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Book Review | Me and You

Rose Lapira is taken by Niccolo Ammaniti’s compelling foray into adolescent angst, made into a film by Bernardo Bertolucci last year.

11 April 2013, 12:00am
Niccolo Ammaniti.
Niccolo Ammaniti.
I first heard of Niccolo Ammaniti when I saw the film 'I'm not scared'. I was so impressed by it that I looked up the novel on which the film was based and discovered its young Italian author.

Later I read The Crossroads, which won the prestigious Strega Prize. While this deals with broader social issues, I still prefer the compact style of the first work.

His latest novel Me and You, ably translated by Kylee Doust, follows a similar structure. Again, I was drawn to the work through the cinema when I read that Bernardo Bertolucci was so taken up by the book that he wanted to turn it into a film.

The blurb quotes Bertolucci saying 'This book amazed me'. I would say the same, for more reasons than one, but what sticks out above all else, is how a book of only 150 pages can be so explosive as it relentlessly moves forward to its unexpected end.

Niccolo Ammaniti is particularly drawn to the theme of adolescent angst and alienation. The protagonist Lorenzo Cuni is 14 years old and lives with his well-off parents in Rome. An introvert and a loner, he leads a solitary life.

His wish is to become invisible but finds that this draws more attention to himself, since 'predators move around in herds singling out those who are different'. Watching a TV documentary, he learns that insects can imitate other insects to survive. In the tropics lives a fly that can imitate a wasp.

'He has four wings just like the other flies, but he keeps them one on top of the other, so that they look like two. He has a black and yellow striped belly... and even a fake stinger. He can't hurt you, he's a nice insect, but dressed up as a wasp, the birds, the lizards, even human beings fear him.'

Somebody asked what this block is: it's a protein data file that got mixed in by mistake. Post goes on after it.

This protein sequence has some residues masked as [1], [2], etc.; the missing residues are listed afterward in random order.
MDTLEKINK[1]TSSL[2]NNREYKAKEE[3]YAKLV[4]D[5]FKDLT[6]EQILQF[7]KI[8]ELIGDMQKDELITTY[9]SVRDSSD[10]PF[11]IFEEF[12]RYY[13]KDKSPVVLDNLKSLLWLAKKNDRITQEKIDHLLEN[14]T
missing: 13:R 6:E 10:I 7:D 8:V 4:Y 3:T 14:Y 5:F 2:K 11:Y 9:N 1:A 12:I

Lorenzo decides that to be left alone he must imitate the dangerous ones. By dressing up like his peers at school and imitating their behaviour, 'the fly had managed to trick them all integrating perfectly with the 'waspian' society. They thought I was one of them'.

However, matters soon come to a head when overhearing a group of school friends planning to go for a skiing holiday he tells his mother that he was asked to join them.

His worried mother is overjoyed that at last, her son has been accepted as 'normal' by his friends. Now Lorenzo cannot retract his lie. He packs his gear and decides to hide in the apartment's basement for the duration of the holiday.

At first he is happy, for finally he is on his own and can be himself, until his 23 year old half sister Olivia, turns up unexpectedly. A drug addict, beautiful, unstable, destructive and fragile, Lorenzo barely knows her. The encounter will lead to a complex, highly charged situation from which he will eventually emerge transformed by the experience.

In this novel, Ammaniti has focused with great clarity on the world of two young, social misfits. He gives a terrifying insight into the lonely, tormented, closed world which the young protagonists inhabit.

Written in deceptively simple prose, Ammaniti is a great storyteller. The plot moves on at a quick pace, which makes it difficult to put down the book, before one comes to the emotional twist at the end. Yet Bertolucci was not happy with the way the novel ended, and in the film he changed this with the collaboration of the author.

He thought Ammaniti was too moralistic and perhaps even unjust with the characters. He just wanted to end on a more optimistic note and the film focuses more on the complex relationship between the two young people. 

While the film has its score, it is the 1970s popular but sad song, Ragazzo Solo, Ragazza Sola, sung in Italian by David Bowie, that aptly describes the mood of the film. It is interesting to note that Bowie, at 66, has just made a comeback with his new album The Next Day, and a big exhibition on the iconic singer opened on March 23, at the Victoria and Albert Museum in London.

In the novel, Ammaniti is pragmatic and realistic concerning the situations of his characters. He believes that our lives are not determined by the promises we make, for these are made under emotional strain, and as a consequence it is easy to break them.

It is going to be difficult to compare the film to the book, for the cinema has its own language, which can be powerful in the hands of a master like Bertolucci. In the meantime the novel will not disappoint readers.

Those who have read I'm not scared, will need no convincing, while others who do not know Ammaniti's writing, will find Me and You a good introduction to the work of a very accomplished author.

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